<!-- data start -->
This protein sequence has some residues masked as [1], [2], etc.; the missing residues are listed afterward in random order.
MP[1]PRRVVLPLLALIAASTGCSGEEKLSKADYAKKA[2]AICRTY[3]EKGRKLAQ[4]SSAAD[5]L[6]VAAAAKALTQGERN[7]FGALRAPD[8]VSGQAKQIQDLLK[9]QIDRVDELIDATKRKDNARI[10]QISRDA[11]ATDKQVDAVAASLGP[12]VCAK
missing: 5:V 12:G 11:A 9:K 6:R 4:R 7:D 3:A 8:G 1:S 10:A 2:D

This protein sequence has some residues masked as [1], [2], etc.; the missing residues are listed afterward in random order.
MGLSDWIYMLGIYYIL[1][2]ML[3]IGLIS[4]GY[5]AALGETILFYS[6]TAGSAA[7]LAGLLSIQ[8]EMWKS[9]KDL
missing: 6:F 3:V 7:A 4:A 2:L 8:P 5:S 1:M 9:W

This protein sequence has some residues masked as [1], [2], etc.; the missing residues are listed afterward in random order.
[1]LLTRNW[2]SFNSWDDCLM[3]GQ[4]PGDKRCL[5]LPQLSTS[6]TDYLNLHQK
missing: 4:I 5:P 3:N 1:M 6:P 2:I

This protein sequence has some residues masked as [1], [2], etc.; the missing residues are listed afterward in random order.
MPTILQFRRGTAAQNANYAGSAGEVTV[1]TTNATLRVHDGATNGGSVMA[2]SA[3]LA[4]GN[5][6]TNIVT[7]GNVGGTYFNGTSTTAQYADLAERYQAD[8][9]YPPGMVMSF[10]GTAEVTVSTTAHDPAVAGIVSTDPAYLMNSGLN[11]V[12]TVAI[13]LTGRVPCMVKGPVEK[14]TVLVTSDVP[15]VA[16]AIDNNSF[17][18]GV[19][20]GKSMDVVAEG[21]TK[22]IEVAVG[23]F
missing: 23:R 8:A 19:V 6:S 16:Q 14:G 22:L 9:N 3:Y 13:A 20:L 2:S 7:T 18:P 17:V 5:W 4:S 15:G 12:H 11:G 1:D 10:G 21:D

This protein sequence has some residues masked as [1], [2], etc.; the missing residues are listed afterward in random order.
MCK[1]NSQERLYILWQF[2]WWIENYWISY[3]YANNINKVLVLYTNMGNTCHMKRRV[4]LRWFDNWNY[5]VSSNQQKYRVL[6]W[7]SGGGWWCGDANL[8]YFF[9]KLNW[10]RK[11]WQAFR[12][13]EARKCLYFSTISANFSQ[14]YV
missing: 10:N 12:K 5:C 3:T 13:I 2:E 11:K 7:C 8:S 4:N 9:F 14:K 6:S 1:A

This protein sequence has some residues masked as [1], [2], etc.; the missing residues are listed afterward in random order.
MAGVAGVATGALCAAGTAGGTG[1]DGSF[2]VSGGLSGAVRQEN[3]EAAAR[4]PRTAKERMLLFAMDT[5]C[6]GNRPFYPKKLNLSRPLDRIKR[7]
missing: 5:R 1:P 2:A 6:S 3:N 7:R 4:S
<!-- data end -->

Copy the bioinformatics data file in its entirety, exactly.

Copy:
This protein sequence has some residues masked as [1], [2], etc.; the missing residues are listed afterward in random order.
MP[1]PRRVVLPLLALIAASTGCSGEEKLSKADYAKKA[2]AICRTY[3]EKGRKLAQ[4]SSAAD[5]L[6]VAAAAKALTQGERN[7]FGALRAPD[8]VSGQAKQIQDLLK[9]QIDRVDELIDATKRKDNARI[10]QISRDA[11]ATDKQVDAVAASLGP[12]VCAK
missing: 5:V 12:G 11:A 9:K 6:R 4:R 7:D 3:A 8:G 1:S 10:A 2:D

This protein sequence has some residues masked as [1], [2], etc.; the missing residues are listed afterward in random order.
MGLSDWIYMLGIYYIL[1][2]ML[3]IGLIS[4]GY[5]AALGETILFYS[6]TAGSAA[7]LAGLLSIQ[8]EMWKS[9]KDL
missing: 6:F 3:V 7:A 4:A 2:L 8:P 5:S 1:M 9:W

This protein sequence has some residues masked as [1], [2], etc.; the missing residues are listed afterward in random order.
[1]LLTRNW[2]SFNSWDDCLM[3]GQ[4]PGDKRCL[5]LPQLSTS[6]TDYLNLHQK
missing: 4:I 5:P 3:N 1:M 6:P 2:I

This protein sequence has some residues masked as [1], [2], etc.; the missing residues are listed afterward in random order.
MPTILQFRRGTAAQNANYAGSAGEVTV[1]TTNATLRVHDGATNGGSVMA[2]SA[3]LA[4]GN[5][6]TNIVT[7]GNVGGTYFNGTSTTAQYADLAERYQAD[8][9]YPPGMVMSF[10]GTAEVTVSTTAHDPAVAGIVSTDPAYLMNSGLN[11]V[12]TVAI[13]LTGRVPCMVKGPVEK[14]TVLVTSDVP[15]VA[16]AIDNNSF[17][18]GV[19][20]GKSMDVVAEG[21]TK[22]IEVAVG[23]F
missing: 23:R 8:A 19:V 6:S 16:Q 14:G 22:L 9:N 3:Y 13:A 20:L 2:S 7:T 18:P 17:V 5:W 4:S 15:G 12:H 11:G 1:D 10:G 21:D

This protein sequence has some residues masked as [1], [2], etc.; the missing residues are listed afterward in random order.
MCK[1]NSQERLYILWQF[2]WWIENYWISY[3]YANNINKVLVLYTNMGNTCHMKRRV[4]LRWFDNWNY[5]VSSNQQKYRVL[6]W[7]SGGGWWCGDANL[8]YFF[9]KLNW[10]RK[11]WQAFR[12][13]EARKCLYFSTISANFSQ[14]YV
missing: 10:N 12:K 5:C 3:T 13:I 2:E 11:K 7:C 8:S 4:N 9:F 14:K 6:S 1:A

This protein sequence has some residues masked as [1], [2], etc.; the missing residues are listed afterward in random order.
MAGVAGVATGALCAAGTAGGTG[1]DGSF[2]VSGGLSGAVRQEN[3]EAAAR[4]PRTAKERMLLFAMDT[5]C[6]GNRPFYPKKLNLSRPLDRIKR[7]
missing: 5:R 1:P 2:A 6:S 3:N 7:R 4:S